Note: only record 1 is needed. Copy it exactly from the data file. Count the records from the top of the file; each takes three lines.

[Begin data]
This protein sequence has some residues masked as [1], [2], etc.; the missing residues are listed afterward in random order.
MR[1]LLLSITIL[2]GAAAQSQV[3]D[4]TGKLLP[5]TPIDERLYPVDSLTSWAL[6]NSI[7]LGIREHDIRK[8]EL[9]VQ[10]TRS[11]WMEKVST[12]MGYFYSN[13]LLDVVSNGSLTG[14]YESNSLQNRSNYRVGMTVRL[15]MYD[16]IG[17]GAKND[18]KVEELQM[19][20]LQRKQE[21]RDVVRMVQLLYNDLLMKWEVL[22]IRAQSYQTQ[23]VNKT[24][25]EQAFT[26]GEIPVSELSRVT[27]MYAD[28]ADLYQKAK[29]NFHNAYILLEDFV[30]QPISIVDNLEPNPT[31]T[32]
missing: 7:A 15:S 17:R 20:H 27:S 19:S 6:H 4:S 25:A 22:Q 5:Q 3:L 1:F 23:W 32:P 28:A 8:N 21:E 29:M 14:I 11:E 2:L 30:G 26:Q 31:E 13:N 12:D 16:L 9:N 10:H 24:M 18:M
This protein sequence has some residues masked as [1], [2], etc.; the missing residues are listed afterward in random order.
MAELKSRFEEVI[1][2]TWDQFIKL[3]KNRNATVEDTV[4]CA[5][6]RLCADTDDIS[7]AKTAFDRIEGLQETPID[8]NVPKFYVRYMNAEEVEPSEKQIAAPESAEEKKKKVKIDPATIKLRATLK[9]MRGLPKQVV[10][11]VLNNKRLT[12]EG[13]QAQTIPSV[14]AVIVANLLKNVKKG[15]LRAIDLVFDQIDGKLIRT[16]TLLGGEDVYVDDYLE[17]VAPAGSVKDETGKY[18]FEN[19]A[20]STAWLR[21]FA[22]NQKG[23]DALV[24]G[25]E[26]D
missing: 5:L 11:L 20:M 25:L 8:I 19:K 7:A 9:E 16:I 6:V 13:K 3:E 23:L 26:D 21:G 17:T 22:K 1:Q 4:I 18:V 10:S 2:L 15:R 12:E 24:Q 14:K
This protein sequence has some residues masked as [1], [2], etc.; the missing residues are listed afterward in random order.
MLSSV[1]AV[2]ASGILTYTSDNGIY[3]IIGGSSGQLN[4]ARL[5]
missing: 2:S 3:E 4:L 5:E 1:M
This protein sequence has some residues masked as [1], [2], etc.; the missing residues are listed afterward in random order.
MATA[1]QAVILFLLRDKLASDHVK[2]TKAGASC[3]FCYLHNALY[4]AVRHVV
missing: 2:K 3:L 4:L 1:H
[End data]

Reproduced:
This protein sequence has some residues masked as [1], [2], etc.; the missing residues are listed afterward in random order.
MR[1]LLLSITIL[2]GAAAQSQV[3]D[4]TGKLLP[5]TPIDERLYPVDSLTSWAL[6]NSI[7]LGIREHDIRK[8]EL[9]VQ[10]TRS[11]WMEKVST[12]MGYFYSN[13]LLDVVSNGSLTG[14]YESNSLQNRSNYRVGMTVRL[15]MYD[16]IG[17]GAKND[18]KVEELQM[19][20]LQRKQE[21]RDVVRMVQLLYNDLLMKWEVL[22]IRAQSYQTQ[23]VNKT[24][25]EQAFT[26]GEIPVSELSRVT[27]MYAD[28]ADLYQKAK[29]NFHNAYILLEDFV[30]QPISIVDNLEPNPT[31]T[32]
missing: 7:A 15:S 17:R 20:H 27:S 19:S 6:H 4:S 25:A 22:Q 5:Q 3:L 1:F 23:W 32:P 28:A 8:N 21:E 29:M 14:I 11:E 2:L 30:G 26:Q 31:E 13:N 12:D 16:L 9:N 10:H 24:M 18:M